Rapper Coolio died from the effects of a fentanyl overdose, a US coroner has ruled.
The drug causes tens of thousands of deaths in the US each year. But what is the drug, and what makes it so dangerous?
What is fentanyl?
Fentanyl is a synthetic opioid that is 50 times more powerful than heroin.
As a prescription drug, it is used to treat severe pain, similarly to morphine.
The fentanyl that is used illegally is most often made in labs and sold as a powder or pill.
What makes it so dangerous?
Its strength, for starters. Because it is so potent, the difference between a dose that can kill and one that won't is thin.
Fentanyl suppresses breathing at a much lower dose than other opioids.
Drug dealers also mix fentanyl - a cheaper drug - with heroin, cocaine, MDMA and methamphetamine to increase their profits.
Without knowing their drug has been cut with fentanyl, a person might accidentally take too much.
What are the effects of fentanyl?
Fentanyl can provide pain relief and create feelings of extreme happiness.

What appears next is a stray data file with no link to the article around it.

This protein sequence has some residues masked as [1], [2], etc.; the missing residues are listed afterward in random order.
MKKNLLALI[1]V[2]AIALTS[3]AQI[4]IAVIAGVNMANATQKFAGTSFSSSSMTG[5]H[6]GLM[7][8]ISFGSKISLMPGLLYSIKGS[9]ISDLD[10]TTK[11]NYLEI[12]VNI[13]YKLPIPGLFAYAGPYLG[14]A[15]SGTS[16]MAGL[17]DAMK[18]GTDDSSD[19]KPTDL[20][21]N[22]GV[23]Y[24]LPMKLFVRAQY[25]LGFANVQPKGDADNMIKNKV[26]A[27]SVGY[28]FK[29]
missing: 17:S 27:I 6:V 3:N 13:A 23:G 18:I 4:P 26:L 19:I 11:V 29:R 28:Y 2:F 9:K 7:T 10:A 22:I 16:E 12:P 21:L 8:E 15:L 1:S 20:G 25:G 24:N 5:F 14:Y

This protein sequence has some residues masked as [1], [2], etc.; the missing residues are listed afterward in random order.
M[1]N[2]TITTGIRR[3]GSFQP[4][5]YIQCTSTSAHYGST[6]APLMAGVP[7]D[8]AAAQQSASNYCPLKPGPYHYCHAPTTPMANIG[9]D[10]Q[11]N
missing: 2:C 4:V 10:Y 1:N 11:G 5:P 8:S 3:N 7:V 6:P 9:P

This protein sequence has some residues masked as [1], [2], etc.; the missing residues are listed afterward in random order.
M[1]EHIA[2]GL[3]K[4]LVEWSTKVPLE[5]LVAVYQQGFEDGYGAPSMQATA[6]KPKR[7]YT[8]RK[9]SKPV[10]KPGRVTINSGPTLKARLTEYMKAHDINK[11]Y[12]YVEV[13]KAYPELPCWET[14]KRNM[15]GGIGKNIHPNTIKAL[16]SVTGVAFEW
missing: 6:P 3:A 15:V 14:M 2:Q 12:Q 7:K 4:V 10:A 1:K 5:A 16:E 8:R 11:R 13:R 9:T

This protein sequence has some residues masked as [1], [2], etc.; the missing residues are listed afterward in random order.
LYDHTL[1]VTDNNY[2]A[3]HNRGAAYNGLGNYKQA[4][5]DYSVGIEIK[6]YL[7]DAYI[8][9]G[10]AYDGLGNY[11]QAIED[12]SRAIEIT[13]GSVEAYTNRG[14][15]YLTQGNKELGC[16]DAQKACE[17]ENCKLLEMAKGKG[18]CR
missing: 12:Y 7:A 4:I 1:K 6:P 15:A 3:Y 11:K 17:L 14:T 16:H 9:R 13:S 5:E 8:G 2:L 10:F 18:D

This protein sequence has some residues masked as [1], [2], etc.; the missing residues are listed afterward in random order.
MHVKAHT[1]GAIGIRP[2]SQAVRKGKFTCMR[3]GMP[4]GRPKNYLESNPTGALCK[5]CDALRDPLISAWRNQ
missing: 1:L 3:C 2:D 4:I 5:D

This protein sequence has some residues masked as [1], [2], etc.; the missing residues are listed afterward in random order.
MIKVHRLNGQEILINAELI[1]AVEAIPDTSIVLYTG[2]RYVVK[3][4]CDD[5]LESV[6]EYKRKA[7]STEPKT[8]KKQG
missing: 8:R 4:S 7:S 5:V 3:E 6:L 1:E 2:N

It can also cause nausea, confusion and sleepiness, problems breathing and unconsciousness.
What happens when someone overdoses?
Overdosing on fentanyl causes a person's breathing to slow or stop, limiting the amount of oxygen that reaches the brain.
This can lead to a coma, permanent brain damage, or even death.
An overdose can be treated with naloxone, a medicated nasal spray, which restores normal breathing.
How many people die of fentanyl overdoses each year?
In 2021, more than 70,000 Americans died from a fentanyl overdose, and almost 58,000 in 2020, according to the Centre for Disease Control (CDC).
More than 150 people a day in the US die from overdoses related to synthetic opioids like fentanyl.
Fentanyl is less prevalent in the UK and that's reflected in the numbers: 58 people died from known fentanyl poisoning in 2021. The highest number of known fentanyl deaths was recorded in 2017, when 75 people died from the drug.
However, there were 4,859 deaths related to drug poisoning overall in 2021, a 6.4% increase from 2020, and half of those involved an opiate.